The Power of the Dark Side

So this week’s blog was inspired by Lindsay from work. The title came from Paul (those who know us would have probably guessed that!). And to stop you wondering what the heck this is about… today I’m looking at the power of dark chocolate! Yum! I’ve heard before – and I’m sure so have you – that dark chocolate is good for you. But then you think, yeah right – it’s chocolate after all! When Lindsay mentioned it this week, I thought perfect – let’s look it up and write a blog about it. So here is what I found!

It’s definitely not a new thing. The Olmecs, Mayans, and Aztecs valued cacao for its mood enhancing and aphrodisiac properties, and it was typically reserved for the ruling class. During the 14th century, the Aztecs and Mayans even used cacao beans as currency. And in the 17th century, cocoa and chocolate were considered potential medicine, and historical documents in Europe reveal they were used to treat angina and heart pain.

It’s actually the primary ingredient, cocoa, that has the power in chocolate. Researchers developed a test to measure the antioxidant power of food (the ORAC test). Raw, unprocessed cocoa beans are among the highest scoring foods that have been tested, beating superfoods like ginger, raspberries, acai berries, blueberries and blackberries. It’s worth noting that these tests have been dismissed by some, because they were performed in a test tube. So questions do arise about their relevance in the human body. But, plenty of human studies have proven that chocolate has beneficial effects throughout the body, so there must be some merit to the ORAC tests.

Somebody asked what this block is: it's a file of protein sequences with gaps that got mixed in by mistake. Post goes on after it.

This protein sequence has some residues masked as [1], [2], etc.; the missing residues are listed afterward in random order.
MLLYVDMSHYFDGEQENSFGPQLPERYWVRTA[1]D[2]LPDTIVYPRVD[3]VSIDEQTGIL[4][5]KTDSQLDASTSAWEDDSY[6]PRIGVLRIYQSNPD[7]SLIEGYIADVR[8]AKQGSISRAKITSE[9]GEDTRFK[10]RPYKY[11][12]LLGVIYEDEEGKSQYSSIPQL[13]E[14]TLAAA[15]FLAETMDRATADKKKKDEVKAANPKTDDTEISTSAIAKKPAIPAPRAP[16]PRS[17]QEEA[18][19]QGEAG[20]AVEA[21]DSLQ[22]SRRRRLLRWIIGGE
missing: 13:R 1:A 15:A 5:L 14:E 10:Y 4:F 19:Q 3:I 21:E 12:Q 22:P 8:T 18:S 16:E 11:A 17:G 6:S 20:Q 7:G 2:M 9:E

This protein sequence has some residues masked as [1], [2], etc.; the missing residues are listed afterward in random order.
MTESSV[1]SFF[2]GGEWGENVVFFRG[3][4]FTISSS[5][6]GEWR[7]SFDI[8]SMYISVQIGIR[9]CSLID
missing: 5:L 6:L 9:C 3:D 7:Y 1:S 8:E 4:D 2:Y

I’ve seen quite a few different health benefits in addition to the antioxidants, but only picked the ones that have actually been researched to keep away from the potential myths.

Heart health
According to German researchers, dark chocolate can improve your heart health. You don’t even need that much to lower your risk of stroke or heart attack, around 1 square a day should do the trick.

The Germans studied over 19,000 people for at least ten years and found that those who ate the most chocolate (7.5 grams a day) had lower blood pressure and a 39% lower risk of having a heart attack or stroke compared to those who ate the least amount (1.7 grams a day).

And according to a study carried out over 15 years, having cocoa regularly was found to reduce the risk of cardiovascular death by 50% in elderly men.

Weight loss
I hear you saying – really? But bear with me…

Certainly eating bars of it won’t accelerate weight loss. But it might just be a useful aid in helping you stick to your healthy eating plan.

Firstly, a study between the effects of white and dark chocolate found that participants who ate the dark chocolate experienced lower blood sugar levels.

Researchers aren’t sure why but they think dark chocolate’s antioxidants may help the body use insulin more efficiently to control blood sugar, which lowers blood sugar levels naturally.

Dr. Oz claims that learning how to stabilize your blood sugar is the key to help you lose weight and keep it off.

Secondly, a little treat can help you stick to your weight loss goals. How many times have you told yourself you can’t have something, obsessed about it and then binged on everything in sight? By allowing yourself a little of what you want, you’ll keep the cravings at bay. That’s exactly the reason why in our FIT15 programme we build in treats!

The news that chocolate affects your emotions probably isn’t a shock to many. Who isn’t instantly cheered up by a sweet treat? But there’s science behind it too.